All this week, The Times is looking back at 1968 — a year that blurred the line between sports and the real world, with athletes swept up by Vietnam War protests, political tumult and racial tensions.
Sports served as a platform, a chance to be seen and heard by thousands in the stands and millions watching at home. The athletes might not have known it, but they were setting a precedent for today’s generation of activist players.
Not that all the benchmarks from 1968 were political or social. Half a century later, sports is still feeling reverberations from that year.
1968: Dodgers relent as players find power to precipitate change
For a century, professional baseball players were regarded as entertainers: see ball, hit ball, play in whatever city you are assigned, for whatever salary you are assigned, and keep your mouth shut.
In 1968, as Americans rose to let their voices be heard, so did the ostensibly privileged subset of baseball players.
They negotiated the first collective bargaining contract in professional sports history, under which the minimum salary rose from $6,000 to $10,000, and the weekly spring training stipend was increased for the first time in 21 years. The next year, Curt Flood refused to accept a trade, the first step toward the adoption of free agency.
To this day, baseball players remain among the least likely athletes to speak up on social issues rather than economic ones, with no prominent player shouting for civil rights from the platform that LeBron James occupies today, or Muhammad Ali did in 1968.
However, the assassination of Martin Luther King Jr. 50 years ago embroiled the Dodgers in a controversy beyond the sports pages. During a time of national mourning, a nucleus of major league players made what was then considered a revolutionary assertion: The games could not go on without them.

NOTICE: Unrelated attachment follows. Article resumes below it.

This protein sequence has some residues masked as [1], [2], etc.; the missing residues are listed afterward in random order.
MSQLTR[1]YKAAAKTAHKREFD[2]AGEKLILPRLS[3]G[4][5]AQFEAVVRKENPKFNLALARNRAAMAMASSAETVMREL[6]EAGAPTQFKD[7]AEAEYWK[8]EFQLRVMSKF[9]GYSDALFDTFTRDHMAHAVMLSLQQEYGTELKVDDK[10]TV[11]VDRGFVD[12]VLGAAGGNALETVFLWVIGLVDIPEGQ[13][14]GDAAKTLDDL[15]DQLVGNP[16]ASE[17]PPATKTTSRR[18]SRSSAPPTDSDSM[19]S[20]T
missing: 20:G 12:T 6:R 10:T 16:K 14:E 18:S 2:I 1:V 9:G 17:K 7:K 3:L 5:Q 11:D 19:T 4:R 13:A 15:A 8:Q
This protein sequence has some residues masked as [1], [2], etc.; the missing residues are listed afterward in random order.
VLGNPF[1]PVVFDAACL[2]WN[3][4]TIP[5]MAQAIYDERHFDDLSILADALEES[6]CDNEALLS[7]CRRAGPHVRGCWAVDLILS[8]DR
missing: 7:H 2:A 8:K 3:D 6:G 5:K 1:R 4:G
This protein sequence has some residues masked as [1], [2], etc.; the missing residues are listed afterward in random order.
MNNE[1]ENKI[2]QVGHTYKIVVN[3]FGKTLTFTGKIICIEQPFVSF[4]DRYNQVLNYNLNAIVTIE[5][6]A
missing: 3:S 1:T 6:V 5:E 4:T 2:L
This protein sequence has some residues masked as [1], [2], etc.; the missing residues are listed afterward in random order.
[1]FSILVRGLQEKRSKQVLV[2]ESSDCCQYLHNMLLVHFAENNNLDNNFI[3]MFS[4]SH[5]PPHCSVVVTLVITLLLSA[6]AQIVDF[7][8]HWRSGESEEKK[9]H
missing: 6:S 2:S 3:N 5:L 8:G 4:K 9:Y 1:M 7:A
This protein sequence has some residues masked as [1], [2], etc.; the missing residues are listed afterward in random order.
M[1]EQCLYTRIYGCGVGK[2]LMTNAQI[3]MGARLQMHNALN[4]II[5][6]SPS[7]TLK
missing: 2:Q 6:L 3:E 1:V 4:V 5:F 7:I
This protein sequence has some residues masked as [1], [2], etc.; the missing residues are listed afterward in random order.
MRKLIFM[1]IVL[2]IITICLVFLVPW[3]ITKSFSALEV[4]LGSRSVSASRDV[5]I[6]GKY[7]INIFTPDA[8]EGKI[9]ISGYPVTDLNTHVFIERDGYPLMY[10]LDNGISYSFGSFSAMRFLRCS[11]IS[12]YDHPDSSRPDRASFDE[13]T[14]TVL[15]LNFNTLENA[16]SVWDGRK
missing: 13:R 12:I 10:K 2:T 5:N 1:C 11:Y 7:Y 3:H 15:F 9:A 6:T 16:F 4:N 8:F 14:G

At Dodger Stadium, despite an original plan to the contrary, the game did not go on.
1968: If you love pitching, it was your year in MLB
In this year’s Major League Baseball All-Star Game, the sluggers had a field day; there were 10 home runs and the final score was 8-6.
Fifty years ago, power hitters Willie Mays and Willie McCovey were the offensive stars in the game. Mays singled, moved to second when a pick-off attempt went awry, took third on a wild pitch, and scored when McCovey grounded into a double play.
That was it. Final, 1-0.
Yes, there are good reasons 1968 was known as the Year of the Pitcher.
Here are a few more:
1968: Long before Colin Kaepernick, David Meggyesy began NFL national anthem protest
David Meggyesy couldn’t bring himself to show deference to the American flag.
While every other member of the team stood at attention and followed the NFL directive on conduct during the national anthem — helmet under left arm, right hand over heart — the St. Louis Cardinals linebacker feigned a bad case of the jitters.
The burly defender, whose shaggy brown hair was a defiant departure from the flattops of his football forefathers, dropped his head, scuffed the dirt with his cleats and spit on the ground. As the familiar strains of the song filled Busch Stadium, Meggyesy waged his quiet protest.
It didn’t go unnoticed.
1968: Hockey’s western migration set the stage for success in L.A. and Las Vegas
The National Hockey League hit the jackpot last season when it expanded into the least traditional market imaginable.
The speedy, spunky Vegas Golden Knights became the hottest show in a city that appreciates entertainment, getting off to a good start and proving their success wasn’t a mirage when they reached the Stanley Cup Final. The NHL’s 31st team was a huge hit, selling out home games and attracting so many fans to practices that fire marshals had to set admission limits.
And to think there were questions whether hockey would find a respectable audience when the league expanded beyond its Northeast base and doubled in size to 12 teams for the 1967-68 season.
That first major expansion included Los Angeles, giving the league a transcontinental presence. The Kings had a passionate fan base and endured some lean years, but their 1988 acquisition of Wayne Gretzky, the game’s greatest player, transformed the West Coast into a prime hockey destination.